A plaine path-way to plantations: that is, a discourse in generall, concerning the plantation of our English people in other countries. Wherein is declared, that the attempts or actions, in themselves are very good and laudable, necessary also for our country of England Doubts thereabout are answered: and some meanes are shewed, by which the same may, in better sort then hitherto, be prosecuted and effected. Written for the perswading and stirring up of the people of this land, chiefly the poorer and common sort to affect and effect these attempts better then yet they doe. With certaine motives for a present plantation in New-found land above the rest. Made in the manner of a conference, and divided into three parts, for the more plainnesse, ease, and delight to the reader. By Richard Eburne of Hengstridge in the countie of Somerset.
- Author: EBURNE, Richard
- Publication place: [London]
- Publisher: Printed by G[eorge] P[urslowe] for John Marriot
- Publication date: 1624.
- Physical description: Small 4to, three parts in one volume, titles to second and third parts with woodcut printer’s device, woodcut initials and head- and tail-pieces, final f. blank, lacking blank chi2, trimmed at foot, affecting signatures or catch-words (or both) on a number of ff., on C3 part of the final line of text, and the imprint on title of third part, evenly age-toned, bookplate of Royal Agricultural Society to front paste-down endpaper, nineteenth century half-calf over bown marbled paper boards by Sizer, rubbed.
- Inventory reference: 3202
Eburne presents the “doctrine” of plantations in order to encourage his countrymen, “especially the common and meaner sort of them”, to move to the colonies. He casts his treatise in the form of a dialogue between a merchant named Enrubie, a faintly disguised reversed spelling of Eburne, and a farmer named Respire. They debate the merits of colonies with remarkable show of learning and wisdom, but with such clarity that, as the author intended, the simplest reader could understand.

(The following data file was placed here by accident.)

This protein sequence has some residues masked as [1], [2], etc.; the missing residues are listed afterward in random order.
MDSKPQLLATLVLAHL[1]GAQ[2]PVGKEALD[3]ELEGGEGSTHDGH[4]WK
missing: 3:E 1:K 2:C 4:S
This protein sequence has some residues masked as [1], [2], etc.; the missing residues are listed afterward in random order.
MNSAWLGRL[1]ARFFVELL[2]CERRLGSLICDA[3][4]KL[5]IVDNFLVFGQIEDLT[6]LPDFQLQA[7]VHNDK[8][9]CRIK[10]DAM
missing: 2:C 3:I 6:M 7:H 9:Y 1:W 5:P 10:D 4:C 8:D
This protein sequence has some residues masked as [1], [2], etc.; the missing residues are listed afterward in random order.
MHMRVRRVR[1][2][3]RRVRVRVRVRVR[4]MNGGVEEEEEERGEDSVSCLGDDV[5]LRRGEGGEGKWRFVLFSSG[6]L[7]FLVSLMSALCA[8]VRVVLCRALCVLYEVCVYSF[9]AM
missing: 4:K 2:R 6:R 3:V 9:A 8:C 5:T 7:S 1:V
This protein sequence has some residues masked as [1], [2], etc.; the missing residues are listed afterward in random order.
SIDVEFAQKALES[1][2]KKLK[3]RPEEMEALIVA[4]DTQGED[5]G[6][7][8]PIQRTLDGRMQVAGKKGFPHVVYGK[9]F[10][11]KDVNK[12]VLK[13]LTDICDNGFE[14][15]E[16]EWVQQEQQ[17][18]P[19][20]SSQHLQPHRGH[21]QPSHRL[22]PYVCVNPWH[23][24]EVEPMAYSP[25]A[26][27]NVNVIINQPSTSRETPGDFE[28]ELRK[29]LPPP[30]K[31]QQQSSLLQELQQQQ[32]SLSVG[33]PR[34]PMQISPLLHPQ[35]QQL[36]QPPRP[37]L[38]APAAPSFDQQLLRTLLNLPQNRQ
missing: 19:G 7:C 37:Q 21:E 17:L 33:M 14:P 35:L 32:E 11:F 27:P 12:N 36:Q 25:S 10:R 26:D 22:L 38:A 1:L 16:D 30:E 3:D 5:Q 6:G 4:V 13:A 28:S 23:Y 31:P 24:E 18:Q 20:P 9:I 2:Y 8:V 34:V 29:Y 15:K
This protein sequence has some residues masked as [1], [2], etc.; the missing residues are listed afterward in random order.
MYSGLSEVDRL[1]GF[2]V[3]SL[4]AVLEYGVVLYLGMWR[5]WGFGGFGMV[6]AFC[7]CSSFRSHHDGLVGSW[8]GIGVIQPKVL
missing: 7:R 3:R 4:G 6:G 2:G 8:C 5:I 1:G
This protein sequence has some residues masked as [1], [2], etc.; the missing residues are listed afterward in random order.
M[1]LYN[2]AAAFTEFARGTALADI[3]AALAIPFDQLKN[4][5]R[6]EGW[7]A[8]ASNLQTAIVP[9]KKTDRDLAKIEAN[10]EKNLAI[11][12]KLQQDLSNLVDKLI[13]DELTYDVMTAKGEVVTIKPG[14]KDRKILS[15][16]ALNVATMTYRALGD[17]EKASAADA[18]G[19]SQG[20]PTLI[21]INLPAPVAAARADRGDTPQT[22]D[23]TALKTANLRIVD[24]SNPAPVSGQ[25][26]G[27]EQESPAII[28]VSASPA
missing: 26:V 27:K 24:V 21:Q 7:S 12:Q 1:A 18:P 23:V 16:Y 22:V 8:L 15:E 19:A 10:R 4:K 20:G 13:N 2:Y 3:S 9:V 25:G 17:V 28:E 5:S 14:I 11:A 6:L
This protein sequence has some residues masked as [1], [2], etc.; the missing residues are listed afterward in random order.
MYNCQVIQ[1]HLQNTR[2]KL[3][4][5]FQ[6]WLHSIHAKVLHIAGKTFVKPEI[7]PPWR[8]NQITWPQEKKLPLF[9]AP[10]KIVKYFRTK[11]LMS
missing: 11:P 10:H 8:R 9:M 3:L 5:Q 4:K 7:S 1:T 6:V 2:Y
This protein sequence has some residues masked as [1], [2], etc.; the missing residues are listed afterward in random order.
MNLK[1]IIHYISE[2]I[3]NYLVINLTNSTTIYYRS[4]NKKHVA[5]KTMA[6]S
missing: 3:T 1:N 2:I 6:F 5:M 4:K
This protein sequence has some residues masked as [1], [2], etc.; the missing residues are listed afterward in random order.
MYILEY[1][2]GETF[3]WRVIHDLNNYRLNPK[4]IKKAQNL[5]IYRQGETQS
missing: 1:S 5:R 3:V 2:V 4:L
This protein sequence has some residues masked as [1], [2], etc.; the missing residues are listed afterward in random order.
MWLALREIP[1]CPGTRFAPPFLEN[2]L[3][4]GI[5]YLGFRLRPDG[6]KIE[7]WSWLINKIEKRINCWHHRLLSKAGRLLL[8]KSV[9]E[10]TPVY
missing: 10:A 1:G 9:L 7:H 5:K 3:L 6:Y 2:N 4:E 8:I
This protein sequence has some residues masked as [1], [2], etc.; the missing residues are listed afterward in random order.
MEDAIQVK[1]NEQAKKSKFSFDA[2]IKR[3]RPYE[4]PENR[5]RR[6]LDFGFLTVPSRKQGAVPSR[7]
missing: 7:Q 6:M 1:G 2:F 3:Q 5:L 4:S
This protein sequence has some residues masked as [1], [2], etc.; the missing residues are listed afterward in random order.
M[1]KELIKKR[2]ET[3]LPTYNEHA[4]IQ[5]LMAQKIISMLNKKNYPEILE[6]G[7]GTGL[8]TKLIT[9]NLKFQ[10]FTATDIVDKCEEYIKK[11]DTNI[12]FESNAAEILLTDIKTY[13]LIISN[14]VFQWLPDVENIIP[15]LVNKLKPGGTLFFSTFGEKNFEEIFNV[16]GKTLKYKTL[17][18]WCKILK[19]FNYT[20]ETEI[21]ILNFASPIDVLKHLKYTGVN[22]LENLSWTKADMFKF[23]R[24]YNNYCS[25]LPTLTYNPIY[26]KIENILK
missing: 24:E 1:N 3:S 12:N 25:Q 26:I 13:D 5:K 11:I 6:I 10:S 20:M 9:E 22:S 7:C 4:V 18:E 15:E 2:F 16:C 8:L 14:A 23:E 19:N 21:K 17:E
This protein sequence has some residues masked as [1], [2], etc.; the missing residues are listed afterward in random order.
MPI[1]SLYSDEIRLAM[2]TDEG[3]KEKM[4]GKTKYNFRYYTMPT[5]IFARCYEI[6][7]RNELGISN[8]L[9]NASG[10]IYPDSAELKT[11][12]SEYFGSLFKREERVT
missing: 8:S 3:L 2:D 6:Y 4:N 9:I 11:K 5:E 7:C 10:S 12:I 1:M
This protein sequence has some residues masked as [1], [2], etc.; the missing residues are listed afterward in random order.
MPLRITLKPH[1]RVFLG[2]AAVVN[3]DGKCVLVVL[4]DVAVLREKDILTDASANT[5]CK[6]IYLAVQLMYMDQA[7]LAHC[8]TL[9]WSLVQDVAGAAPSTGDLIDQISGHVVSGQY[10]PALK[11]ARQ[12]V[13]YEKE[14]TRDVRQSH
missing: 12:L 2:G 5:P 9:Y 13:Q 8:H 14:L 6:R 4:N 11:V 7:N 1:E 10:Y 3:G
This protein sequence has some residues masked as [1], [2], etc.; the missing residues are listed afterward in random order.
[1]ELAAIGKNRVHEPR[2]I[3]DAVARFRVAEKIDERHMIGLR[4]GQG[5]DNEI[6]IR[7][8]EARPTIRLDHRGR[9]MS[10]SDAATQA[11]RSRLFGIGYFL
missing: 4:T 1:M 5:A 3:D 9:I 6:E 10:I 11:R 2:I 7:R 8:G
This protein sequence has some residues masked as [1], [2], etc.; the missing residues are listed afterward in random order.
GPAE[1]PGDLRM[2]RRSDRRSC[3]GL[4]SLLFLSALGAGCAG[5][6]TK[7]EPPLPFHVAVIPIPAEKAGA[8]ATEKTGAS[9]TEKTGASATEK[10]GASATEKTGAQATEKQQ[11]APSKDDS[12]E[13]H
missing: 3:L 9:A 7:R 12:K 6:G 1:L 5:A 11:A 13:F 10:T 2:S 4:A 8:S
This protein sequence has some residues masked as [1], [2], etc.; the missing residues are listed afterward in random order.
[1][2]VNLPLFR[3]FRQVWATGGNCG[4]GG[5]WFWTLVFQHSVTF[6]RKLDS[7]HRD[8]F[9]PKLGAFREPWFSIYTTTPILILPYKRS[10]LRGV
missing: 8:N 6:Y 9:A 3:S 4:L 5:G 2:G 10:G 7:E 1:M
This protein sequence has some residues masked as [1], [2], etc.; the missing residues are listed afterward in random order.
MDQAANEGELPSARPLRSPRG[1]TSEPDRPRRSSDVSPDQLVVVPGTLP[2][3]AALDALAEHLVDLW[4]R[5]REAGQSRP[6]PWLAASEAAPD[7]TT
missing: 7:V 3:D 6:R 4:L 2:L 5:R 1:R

ESTC records only seven institutional examples: Folger Shakespeare; Havard University; Harvard Business School; Huntington Library; John Carter Brown; New York Public Library; and the University of Chicago. The only example in commerce we have been able to trace was sold to the Huntingdon Library in 1917 for the astonishing sum of $2300. The only other example we can trace is recorded as having been in the library of the celebrated book collector Herschel V. Jones of Minneapolis, Minnesota. The catalogue of his collection describes the book as “One of the most important tracts, as well as one of the rarest, on early matters in the northern part of America”. His extraordinary library of 1700 books was sold in to Dr Rosenbach in 1939.
1. Inscribed by the author to Hugh Fayerclough — vicar of Montacute in Somersetshire; just sixteen miles west of Richard Eburne’s parish church at Henstridge.
2. Royal Agricultural Society, London.
- Quinn, D.B., Renaissance Influences in English Colonization: The Prothero Lecture, Transactions of the Royal Historical Society, Vol. 26, 1976, pp.73–93, C.U.P.
- Quinn, D. (1974). The Hakluyt Handbook. London: The Hakluyt Society. Reprint. 2 vols.